Last Updated on April 14, 2023
In the deluge of PSAs about the Nintendo eShop evicting the Nintendo Wii U and 3DS, something important is being overlooked.
The Nintendo 3DS has no business being dumped. Games were still being released on the flexible handheld even after the closure was announced. As a lightweight and hackable alternative to the Switch, the 3DS has everything the Switch does not.
Which begs the question: what on earth is Nintendo playing at?
I love the Wii U, but it failed
Like a tablet with a built-in game controller that you could take across the room, the Nintendo Wii U looked weird. This is probably why it only shifted 13.56 million units. It was as playable (if not more) than the Wii, but looking odd and like a device that was about 5 years from realization really didn’t help.
Frankly, I’m amazed, 11 years after its birth, that the Wii U’s eShop was still open. That seems like a mistake that should have been rectified at least in 2017. If anything, its continued eShop survival has been on the back of the 3DS.
The Nintendo 3DS eShop is packed with bargains
It may only have hours to live, but the Nintendo 3DS eShop is jam-packed with bargains. NintendoLife has put together a great list of deals you can grab on the 3DS and the Wii U, and titles for the handheld outnumbers the larger device by about 3 to 1.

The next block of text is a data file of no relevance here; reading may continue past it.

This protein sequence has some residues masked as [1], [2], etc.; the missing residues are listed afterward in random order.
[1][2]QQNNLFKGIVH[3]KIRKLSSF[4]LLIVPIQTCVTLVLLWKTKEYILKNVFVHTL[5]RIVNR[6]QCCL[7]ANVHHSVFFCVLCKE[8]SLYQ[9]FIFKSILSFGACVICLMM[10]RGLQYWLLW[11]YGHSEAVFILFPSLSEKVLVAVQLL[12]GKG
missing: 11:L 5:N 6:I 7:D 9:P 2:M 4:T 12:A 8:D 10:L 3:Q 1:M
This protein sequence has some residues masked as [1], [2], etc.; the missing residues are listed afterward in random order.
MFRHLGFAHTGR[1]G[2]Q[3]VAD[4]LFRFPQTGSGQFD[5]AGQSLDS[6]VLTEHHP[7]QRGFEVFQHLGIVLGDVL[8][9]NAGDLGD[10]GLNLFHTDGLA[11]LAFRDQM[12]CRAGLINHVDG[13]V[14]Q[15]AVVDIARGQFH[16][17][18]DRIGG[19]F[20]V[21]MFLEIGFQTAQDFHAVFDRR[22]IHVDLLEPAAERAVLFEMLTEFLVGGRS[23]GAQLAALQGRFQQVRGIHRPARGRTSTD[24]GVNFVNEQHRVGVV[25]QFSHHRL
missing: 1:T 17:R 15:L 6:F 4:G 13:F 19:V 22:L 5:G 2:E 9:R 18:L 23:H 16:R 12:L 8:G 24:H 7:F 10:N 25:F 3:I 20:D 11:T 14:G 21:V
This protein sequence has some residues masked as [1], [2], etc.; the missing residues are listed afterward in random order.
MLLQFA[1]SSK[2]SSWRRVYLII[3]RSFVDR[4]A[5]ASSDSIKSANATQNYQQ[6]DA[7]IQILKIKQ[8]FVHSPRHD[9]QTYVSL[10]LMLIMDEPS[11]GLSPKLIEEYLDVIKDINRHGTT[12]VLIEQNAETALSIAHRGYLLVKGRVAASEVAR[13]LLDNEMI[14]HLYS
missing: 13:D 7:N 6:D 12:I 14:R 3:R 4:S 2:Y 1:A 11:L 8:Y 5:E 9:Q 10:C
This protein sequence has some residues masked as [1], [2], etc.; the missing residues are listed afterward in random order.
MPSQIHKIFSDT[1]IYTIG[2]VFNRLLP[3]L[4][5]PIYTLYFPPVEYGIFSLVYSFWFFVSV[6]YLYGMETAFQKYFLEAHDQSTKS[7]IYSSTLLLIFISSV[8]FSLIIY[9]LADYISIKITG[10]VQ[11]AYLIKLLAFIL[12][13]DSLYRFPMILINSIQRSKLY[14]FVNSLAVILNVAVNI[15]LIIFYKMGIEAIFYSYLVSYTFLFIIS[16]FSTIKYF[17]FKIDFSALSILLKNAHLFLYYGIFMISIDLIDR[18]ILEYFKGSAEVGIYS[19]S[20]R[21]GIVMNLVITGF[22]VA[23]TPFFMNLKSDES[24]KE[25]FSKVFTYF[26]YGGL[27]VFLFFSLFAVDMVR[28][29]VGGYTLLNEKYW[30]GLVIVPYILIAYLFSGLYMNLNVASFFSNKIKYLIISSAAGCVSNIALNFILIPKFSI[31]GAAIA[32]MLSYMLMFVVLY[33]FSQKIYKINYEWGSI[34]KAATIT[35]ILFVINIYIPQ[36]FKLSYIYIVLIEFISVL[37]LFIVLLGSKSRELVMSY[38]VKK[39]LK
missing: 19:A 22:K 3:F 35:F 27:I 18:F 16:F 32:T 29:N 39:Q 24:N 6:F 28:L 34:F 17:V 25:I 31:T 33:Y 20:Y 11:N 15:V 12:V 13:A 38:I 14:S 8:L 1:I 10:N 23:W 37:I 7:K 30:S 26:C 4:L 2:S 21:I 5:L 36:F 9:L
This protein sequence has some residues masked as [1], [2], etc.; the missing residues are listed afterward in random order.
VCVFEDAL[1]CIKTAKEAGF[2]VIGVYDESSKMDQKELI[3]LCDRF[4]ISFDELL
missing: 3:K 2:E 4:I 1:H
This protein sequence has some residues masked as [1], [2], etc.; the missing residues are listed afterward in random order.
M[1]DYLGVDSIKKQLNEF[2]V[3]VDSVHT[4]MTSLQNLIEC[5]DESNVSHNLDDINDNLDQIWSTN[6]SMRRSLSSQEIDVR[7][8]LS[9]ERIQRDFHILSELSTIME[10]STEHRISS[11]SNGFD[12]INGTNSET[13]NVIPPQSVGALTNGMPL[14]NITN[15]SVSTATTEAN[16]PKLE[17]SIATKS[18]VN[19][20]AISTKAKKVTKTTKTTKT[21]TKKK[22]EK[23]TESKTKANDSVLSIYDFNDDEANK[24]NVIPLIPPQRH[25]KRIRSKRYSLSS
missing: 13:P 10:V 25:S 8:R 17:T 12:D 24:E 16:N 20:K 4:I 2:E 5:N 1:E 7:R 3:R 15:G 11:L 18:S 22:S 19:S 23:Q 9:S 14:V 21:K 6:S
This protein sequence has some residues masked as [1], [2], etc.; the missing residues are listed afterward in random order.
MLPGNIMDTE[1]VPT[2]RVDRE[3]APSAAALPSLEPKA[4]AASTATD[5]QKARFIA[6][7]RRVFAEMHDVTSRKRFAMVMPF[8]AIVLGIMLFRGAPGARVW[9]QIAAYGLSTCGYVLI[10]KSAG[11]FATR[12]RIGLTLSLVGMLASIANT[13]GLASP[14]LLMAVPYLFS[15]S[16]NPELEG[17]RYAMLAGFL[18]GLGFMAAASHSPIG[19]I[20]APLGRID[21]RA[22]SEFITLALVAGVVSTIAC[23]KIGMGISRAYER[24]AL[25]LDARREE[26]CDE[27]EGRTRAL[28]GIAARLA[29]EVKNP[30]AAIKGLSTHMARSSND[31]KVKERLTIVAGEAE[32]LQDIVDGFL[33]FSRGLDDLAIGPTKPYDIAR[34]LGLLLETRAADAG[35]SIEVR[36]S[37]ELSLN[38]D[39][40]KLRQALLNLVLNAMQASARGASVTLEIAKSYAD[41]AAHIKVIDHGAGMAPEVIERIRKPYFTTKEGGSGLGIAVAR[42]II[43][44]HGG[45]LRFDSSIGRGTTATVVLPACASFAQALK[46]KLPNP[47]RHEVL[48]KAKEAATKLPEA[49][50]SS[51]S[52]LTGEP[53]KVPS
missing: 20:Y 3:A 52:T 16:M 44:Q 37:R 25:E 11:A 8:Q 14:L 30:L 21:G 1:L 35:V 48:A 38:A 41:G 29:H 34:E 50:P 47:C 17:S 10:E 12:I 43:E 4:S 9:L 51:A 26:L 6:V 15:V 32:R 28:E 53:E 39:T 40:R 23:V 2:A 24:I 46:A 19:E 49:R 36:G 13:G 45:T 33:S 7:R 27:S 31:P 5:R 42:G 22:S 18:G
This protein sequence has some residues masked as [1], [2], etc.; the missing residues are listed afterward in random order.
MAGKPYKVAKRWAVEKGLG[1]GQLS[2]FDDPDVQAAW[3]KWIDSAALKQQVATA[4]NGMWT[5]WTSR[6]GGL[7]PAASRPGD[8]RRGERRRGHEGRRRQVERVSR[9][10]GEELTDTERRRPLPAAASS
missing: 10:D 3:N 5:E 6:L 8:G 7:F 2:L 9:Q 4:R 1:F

The reason for this is simple: the Nintendo 3D was well supported by developers (as its precursors had been) and was popular. While its estimated lifetime sales (2012 to 2022) are 75.94 million (and as such, far lower than the Switch’s current 122 million), that figure is far more than the Wii U managed. In short, the 3DS can be considered a popular, desirable platform appreciated by owners and developers.
The Nintendo 3DS will be back soon
In fact, I’ve seen enough comment and praise online in the past few months to suspect that this might be the shortest platform lay-off in history. They all come back again, one way or another, but after learning of the possibility of an eShop backup (or replacement) and people paying silly money for 3DS consoles, it seems to me that the 3DS might just pop outside for some fresh air before popping back in again, ready to play.
Lumping the 3DS eShop in with the Wii U eShop might have something to do with the technology they share, having been launched around the same time. Cancelling them together may have been more convenient than leaving the 3DS store running.
Based on sales and predicted lifespan, it was the wrong thing to do; looking at the game library and recent dev support, it was a mistake; and given how passionate its users are, I can’t see the Nintendo 3DS taking this lying down…
Gaming since 1984, retro gaming since 2004. Contributes to Linux Format magazine and MakeUseOf.com.